When The Hockey News editorial staff convened last summer to put together our annual Yearbook, there was no consensus when we were hashing out our collective pick to win the Stanley Cup this season. It was like any group of hockey observers, really. Some liked Sidney Crosby's Pittsburgh Penguins; others picked the Bruins, the Kings or the Rangers.
We wound up settling on the Blues – and with St. Louis tied with Boston for the NHL's best regular-season record right now, we're feeling good as a group about that – but that team wasn't my personal selection. I went with a franchise that not long ago was the darling of hockey pundits everywhere: the San Jose Sharks.
And you know what? I feel better about that pick today than I did when I first made it. It's fair to question this group's ability to get over the hump after so many years of disappointment, but it's also entirely possible they finally take that next step this spring.
Like all teams, the Sharks have struggled at different points in the season. But in the NHL's new playoff format that emphasizes divisional play, they're better than solid: only the Ducks have a better record within the division (19-3-3) than San Jose (17-6-3) – and two of Anaheim's three regulation time divisional losses came against the Sharks.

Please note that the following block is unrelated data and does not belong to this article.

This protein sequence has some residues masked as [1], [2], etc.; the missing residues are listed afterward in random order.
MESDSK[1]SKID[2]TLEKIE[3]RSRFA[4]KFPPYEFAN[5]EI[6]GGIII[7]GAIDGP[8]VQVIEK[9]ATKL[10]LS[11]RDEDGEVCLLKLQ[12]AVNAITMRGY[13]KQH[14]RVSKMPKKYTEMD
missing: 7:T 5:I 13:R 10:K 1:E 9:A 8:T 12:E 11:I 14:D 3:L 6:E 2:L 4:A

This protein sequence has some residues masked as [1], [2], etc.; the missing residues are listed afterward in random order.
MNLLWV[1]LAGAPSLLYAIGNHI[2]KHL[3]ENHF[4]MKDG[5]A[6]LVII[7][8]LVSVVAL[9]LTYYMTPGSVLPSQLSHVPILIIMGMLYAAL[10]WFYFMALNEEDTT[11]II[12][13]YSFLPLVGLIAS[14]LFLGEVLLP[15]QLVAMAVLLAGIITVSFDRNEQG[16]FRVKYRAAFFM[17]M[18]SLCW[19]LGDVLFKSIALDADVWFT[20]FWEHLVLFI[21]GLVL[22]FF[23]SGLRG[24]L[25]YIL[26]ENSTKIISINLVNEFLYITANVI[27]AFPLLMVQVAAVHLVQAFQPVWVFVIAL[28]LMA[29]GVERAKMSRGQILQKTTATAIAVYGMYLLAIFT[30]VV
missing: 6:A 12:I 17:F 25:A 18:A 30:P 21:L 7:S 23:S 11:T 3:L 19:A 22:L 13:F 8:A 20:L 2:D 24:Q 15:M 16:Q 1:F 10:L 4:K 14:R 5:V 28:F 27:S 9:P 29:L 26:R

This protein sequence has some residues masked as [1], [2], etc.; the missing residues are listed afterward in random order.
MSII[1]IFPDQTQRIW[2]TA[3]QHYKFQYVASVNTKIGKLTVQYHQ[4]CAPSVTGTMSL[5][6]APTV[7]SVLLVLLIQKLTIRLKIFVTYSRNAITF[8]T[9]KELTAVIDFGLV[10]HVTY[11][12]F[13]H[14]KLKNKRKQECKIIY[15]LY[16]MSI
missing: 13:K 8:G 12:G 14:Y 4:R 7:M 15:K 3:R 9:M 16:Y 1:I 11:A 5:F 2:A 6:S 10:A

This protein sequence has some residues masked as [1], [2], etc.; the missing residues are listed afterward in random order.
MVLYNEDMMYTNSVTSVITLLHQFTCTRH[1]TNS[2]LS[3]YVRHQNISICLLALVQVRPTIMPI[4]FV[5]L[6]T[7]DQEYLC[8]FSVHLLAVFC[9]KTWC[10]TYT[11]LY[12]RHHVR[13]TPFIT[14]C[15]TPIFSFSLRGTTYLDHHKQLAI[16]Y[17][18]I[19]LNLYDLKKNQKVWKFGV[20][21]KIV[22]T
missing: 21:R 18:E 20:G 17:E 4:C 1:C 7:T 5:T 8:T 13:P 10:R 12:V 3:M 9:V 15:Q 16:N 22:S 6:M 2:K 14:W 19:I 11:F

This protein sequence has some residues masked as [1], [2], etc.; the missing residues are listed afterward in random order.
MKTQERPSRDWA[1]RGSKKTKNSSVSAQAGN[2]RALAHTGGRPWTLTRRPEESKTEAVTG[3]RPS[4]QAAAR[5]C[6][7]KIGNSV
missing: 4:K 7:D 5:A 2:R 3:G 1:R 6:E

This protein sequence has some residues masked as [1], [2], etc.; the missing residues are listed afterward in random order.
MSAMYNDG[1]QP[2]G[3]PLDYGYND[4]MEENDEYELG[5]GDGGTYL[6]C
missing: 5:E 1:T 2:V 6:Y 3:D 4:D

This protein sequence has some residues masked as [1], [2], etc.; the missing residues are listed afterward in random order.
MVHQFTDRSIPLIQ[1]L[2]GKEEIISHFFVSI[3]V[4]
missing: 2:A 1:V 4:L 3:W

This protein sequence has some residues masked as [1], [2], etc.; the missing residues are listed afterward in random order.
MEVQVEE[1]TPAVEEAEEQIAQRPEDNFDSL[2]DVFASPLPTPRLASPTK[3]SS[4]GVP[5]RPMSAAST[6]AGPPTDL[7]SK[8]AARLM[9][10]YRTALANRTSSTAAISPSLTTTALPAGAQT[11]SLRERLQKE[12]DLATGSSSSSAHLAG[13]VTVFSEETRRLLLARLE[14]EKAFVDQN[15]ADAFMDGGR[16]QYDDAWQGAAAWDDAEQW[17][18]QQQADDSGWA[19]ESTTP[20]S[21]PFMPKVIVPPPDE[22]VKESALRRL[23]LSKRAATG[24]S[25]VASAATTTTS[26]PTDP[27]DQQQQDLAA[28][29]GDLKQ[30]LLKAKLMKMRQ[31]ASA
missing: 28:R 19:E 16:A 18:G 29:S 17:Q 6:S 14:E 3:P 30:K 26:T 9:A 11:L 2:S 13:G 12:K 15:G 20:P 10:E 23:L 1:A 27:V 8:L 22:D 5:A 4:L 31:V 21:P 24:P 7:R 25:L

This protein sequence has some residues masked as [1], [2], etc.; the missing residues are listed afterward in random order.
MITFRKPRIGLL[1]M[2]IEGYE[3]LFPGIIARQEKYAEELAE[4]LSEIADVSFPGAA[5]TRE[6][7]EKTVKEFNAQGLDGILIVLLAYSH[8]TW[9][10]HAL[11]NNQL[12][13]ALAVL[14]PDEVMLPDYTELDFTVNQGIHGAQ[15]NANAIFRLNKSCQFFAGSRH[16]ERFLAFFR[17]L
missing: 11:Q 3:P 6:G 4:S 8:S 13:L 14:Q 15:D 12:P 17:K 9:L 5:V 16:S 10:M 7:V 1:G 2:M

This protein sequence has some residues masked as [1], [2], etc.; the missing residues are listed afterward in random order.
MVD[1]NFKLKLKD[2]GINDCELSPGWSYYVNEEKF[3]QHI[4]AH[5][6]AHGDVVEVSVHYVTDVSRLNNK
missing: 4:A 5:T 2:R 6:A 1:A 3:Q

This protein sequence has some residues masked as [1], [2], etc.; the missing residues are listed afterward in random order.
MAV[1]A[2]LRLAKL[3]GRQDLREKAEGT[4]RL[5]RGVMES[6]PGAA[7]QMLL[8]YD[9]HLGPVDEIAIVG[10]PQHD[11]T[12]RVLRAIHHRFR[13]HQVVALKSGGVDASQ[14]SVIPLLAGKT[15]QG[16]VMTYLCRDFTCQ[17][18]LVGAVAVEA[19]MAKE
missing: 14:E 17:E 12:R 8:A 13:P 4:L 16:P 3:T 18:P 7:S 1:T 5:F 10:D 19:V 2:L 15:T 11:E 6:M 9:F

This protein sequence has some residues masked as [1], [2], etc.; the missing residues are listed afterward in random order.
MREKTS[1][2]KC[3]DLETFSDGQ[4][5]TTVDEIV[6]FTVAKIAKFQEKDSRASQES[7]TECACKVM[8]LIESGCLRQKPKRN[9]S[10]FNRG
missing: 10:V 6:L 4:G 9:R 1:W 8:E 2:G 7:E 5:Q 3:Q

Meanwhile, as they proved in a 2-1 win Thursday, the Sharks also match up very well against the Kings – especially if star defenseman Drew Doughty is sidelined for any significant stretch of playoff time. Defenseman Marc-Edouard Vlasic won't win the Norris Trophy this season, but he's been quietly spectacular for them and their overall blueline group makes goalie Antti Niemi's job a lot easier. As well, San Jose is the NHL's most dominant playoff team (53 percent efficiency), something that will take on more importance when the post-season begins.
But here's why I've always liked the Sharks this year: an air of desperation, at least for stars such as Joe Thornton and Patrick Marleau, is beginning to loom large over the organization.
That's not to say their prospects for next season and beyond aren't bright – with Logan Couture, Vlasic, Tomas Hertl and other youngsters, how could they not be? – but the understanding their most experienced veterans won't get too many more prime opportunities to win a Cup is exactly the type of intangible that can push a team to new heights.
They're not the sexy pick to win it all anymore and may never be so long as Thornton and Marleau are prominent faces of the group, but for a long time, nobody believed the Kings could evolve into champions, either.
They did. And so could the Sharks.